Yes Virginia, dogs do dream

So, you got your first puppy during COVID, and you’ve noticed some cute yipping, feet moving, tail wagging, and even barking when you could swear they’re sound asleep. Do dogs dream? In short, the experts think so and believe it’s similar to the way humans do it, according to a story on

Dogs do experience both slow-wave and REM (rapid eye movement) sleep, says Dr. Stanley Coren, a UBC animal behaviour expert. And that’s the same type of sleep humans have when they dream, suggesting they replay their day like us while they’re sawing logs … or peeing on the neighbour’s shrub in their case.

During REM sleep, our brain is almost as active as it is when we are awake. In this phase of sleep, breathing can become fast and irregular and is thought to be when the brain consolidates memories, says the article.

Further, researchers at MIT showed through a study with rats that they dreamed about the maze they ran that day by measuring their brain activity while they were in REM sleep, finding it was the same as when they were running for real, says a story on the American Kennel Club website.

Since rats are “intellectually less complex than dogs,” the assumption is they dream just as rats do, says the article.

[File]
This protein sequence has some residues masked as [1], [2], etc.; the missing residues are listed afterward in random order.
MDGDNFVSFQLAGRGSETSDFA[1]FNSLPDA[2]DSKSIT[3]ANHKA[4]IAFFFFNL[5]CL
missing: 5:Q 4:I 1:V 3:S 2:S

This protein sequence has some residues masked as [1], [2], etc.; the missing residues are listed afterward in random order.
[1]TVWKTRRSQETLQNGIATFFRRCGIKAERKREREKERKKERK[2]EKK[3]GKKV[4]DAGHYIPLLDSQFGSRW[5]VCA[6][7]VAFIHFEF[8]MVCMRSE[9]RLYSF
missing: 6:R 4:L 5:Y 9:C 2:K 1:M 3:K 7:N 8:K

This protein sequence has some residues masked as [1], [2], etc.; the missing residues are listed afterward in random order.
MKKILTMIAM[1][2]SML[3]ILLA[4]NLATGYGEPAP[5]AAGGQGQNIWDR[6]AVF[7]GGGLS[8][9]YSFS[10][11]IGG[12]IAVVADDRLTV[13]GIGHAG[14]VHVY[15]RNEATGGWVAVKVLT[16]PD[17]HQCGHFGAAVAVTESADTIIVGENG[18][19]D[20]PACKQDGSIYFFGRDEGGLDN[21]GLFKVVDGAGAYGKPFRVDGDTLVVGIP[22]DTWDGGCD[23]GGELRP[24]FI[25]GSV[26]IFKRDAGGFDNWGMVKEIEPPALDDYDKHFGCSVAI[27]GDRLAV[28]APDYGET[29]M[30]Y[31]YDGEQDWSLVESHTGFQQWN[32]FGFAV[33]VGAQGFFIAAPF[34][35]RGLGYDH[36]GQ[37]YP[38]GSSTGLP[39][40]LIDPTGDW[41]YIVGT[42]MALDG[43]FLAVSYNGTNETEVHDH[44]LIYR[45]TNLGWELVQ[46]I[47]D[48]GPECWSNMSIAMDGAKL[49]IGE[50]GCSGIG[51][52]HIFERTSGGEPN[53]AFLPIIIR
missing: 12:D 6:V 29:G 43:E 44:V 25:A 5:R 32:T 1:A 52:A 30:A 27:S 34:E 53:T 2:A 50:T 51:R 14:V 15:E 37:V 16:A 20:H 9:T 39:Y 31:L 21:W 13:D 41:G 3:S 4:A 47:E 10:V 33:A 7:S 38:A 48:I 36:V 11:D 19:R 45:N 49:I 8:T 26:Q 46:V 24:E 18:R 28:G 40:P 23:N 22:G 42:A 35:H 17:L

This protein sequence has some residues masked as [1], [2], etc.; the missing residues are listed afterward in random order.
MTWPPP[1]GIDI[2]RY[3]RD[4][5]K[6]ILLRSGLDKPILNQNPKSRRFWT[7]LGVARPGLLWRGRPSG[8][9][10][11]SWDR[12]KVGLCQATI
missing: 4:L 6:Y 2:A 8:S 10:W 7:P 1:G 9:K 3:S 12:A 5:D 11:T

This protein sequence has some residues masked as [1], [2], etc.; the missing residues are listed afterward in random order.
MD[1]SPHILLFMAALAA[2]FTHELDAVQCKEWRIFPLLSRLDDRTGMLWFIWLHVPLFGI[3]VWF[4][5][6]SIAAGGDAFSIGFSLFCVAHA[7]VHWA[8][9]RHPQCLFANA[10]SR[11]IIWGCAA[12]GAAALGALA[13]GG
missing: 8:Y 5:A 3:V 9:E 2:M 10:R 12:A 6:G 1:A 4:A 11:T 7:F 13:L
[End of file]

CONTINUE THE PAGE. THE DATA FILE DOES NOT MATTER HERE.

While dogs often bark or twitch their legs during REM sleep, the Sleep Foundation reports some of the signs can be breed-specific. For example, a Pointer might search for game and even point while asleep, says the story. A Springer Spaniel might flush a bird in his dream.

AKC columnist Stanley Coren says to know if a dog is dreaming, watch their eyes, and if they are moving behind their lids, they’re doing it.

In terms of how often dogs dream, apparently, size matters, according to the AKC story. Coren says small dogs dream more often during one night than big dogs, with a new one every ten minutes. While puppies and seniors dream more than middle-aged dogs.

Now, the question is, are they dreaming about you?